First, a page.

I wish that I had more time to respond to readers both in the comments and e-mail.  Unfortunately, I am having to spend more time working as I am in transition as far as my work goes.  I’ll try to catch up over the next week or so, but I am behind by about 50 messages, and I hate to compromise message quality just to clear things out.

That said, my inflation/deflation piece yesterday attracted two comments worthy of response.  The first was from James Dailey, who I would recommend that you read whenever he comments here.  We may not always agree, but what he writes is well thought out.  He thinks I attribute too much power to the Fed.  He has a point.  From past writings, I have suggested that the Fed is not all-powerful.  What I would point out here is that the Fed controls more than just the monetary base.  They control (in principle) the terms of lending that the banks employ.  With a little coordination with the other regulators, the Fed could restrict non-bank lenders by raising the capital requirements that banks (and other regulated institutions) must maintain in lending to non-bank lenders.  So, if credit is outpacing the growth in the monetary base, it is at least partially because the Fed chooses to allow it.  Volcker reined in the credit card companies in the early 80s, which was not a normal policy for the Fed; it had a drastic impact on the economy, but inflation slowed considerably.  (Causation?  I’m not sure.  Fed funds were really high then also.)

The other comment came from Bill Rempel.  He objected more to my terminology than my content, though he disliked my comment that “Inflation is predominantly a monetary phenomenon.”  I think we are largely on the same page, though.  I know the more common phraseology here, “Inflation is purely a monetary phenomenon,” and I agree with it, but with the following provisos:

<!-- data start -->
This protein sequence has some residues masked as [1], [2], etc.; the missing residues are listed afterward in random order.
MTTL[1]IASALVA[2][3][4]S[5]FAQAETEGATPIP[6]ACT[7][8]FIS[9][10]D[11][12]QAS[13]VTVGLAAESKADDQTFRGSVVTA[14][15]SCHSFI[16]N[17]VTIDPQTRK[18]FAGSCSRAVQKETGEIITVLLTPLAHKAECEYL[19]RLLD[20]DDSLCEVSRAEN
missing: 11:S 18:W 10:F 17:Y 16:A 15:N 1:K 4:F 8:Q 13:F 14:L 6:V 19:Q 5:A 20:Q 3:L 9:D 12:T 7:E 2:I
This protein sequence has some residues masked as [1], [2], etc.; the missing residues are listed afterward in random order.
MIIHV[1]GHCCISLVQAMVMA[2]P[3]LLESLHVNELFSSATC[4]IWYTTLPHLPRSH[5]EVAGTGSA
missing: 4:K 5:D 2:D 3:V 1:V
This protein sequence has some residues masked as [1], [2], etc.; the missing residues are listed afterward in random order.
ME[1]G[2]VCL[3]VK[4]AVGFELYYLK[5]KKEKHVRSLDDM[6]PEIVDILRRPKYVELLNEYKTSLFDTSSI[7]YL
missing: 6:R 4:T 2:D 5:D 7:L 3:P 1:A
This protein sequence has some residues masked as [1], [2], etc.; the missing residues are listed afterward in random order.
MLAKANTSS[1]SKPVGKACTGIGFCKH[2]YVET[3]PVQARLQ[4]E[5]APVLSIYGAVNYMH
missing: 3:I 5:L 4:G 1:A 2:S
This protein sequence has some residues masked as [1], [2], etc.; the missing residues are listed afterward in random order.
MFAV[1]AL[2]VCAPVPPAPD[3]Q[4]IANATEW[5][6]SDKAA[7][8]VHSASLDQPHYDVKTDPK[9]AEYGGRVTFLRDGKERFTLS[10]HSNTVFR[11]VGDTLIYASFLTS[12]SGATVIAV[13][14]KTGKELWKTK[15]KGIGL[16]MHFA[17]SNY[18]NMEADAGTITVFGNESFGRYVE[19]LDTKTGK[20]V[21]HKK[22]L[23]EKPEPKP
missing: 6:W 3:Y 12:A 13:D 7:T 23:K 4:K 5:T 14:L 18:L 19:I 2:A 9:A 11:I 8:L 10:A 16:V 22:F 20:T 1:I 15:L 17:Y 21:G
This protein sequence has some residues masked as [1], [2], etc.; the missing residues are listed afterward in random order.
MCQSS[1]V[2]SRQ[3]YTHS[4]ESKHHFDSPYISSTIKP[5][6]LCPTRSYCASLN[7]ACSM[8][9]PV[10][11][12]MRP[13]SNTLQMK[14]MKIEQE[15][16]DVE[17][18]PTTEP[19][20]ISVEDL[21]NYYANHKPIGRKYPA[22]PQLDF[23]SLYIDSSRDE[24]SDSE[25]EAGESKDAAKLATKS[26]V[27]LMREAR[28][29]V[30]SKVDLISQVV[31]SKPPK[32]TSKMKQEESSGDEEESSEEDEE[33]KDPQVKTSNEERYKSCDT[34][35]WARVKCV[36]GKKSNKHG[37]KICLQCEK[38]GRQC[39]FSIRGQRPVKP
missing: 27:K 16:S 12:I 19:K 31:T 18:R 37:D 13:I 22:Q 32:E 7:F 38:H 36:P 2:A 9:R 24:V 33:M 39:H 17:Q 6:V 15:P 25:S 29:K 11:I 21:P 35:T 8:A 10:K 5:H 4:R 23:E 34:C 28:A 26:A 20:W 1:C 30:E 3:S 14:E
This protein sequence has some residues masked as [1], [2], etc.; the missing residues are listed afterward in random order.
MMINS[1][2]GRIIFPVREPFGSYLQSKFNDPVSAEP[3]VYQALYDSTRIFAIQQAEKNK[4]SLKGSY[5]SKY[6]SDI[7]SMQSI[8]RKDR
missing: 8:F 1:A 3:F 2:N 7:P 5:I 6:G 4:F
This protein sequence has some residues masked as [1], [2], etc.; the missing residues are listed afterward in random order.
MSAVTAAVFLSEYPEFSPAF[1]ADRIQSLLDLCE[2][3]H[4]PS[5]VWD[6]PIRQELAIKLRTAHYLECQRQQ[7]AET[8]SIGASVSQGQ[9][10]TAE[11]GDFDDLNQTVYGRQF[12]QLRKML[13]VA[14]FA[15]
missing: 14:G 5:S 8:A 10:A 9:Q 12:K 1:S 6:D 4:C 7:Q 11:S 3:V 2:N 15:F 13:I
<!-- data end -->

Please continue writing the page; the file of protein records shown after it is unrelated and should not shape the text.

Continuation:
• If we are talking about goods, services, and assets as a group, or,
  • If the period of time is sufficiently long, like a century or so, or,
  • If we are talking about monetary inflation.  (Who disagrees with tautologies? 🙂 Not me.)

Part of my difficulty here, is that when we talk about money, we are talking about something that lies on the spectrum  between currency and credit.  By currency I am talking about whatever physical medium can be commonly deployed to effectuate transactions.  By credit, anything where the eventual exchange of currency is significantly delayed, and perhaps with some doubt of collection.  Because of the existence of credit, over shorter periods, the link between monetary inflation and good price inflation is more tenuous, which leads people to doubt the concept that “Inflation is purely a monetary phenomenon.”  My post, rather than weakening that concept, strengthens it, because it broadens the concept of inflation, so that the pernicious effects of monetary inflation can be more clearly seen.  I wrote what I wrote to distinguish between monetary, goods and asset inflation.  I think it is useful to make these distinctions, because most people when they hear the word “inflation” think only of goods price inflation, and not of monetary or asset inflation.

Now, onto today’s topic: how to protect ourselves from inflation and deflation.  With goods price deflation (should we ever see that under the Fed), the answers are simple: avoid debt, lend to stable debtors, and make sure you are economically necessary to the part of the economy that you serve.  You want to make sure that you have enough net cash flow when net cash flow is scarce.  You can use that cash flow to buy distressed assets on the cheap.  Economically necessary and low debt applies to the stocks you own as well.

On goods price inflation, take a step back and ask what is truly in short supply, and buy/supply some of that.  It could be commodities, agricultural products, or gold.   As a last resort you could buy some TIPS, or just stay in a money market fund.  You won’t get rich that way, but you might preserve purchasing power.  In stocks, look for those that can pass through price inflation to their customers.  In bonds, stay short, unless they are inflation-protected.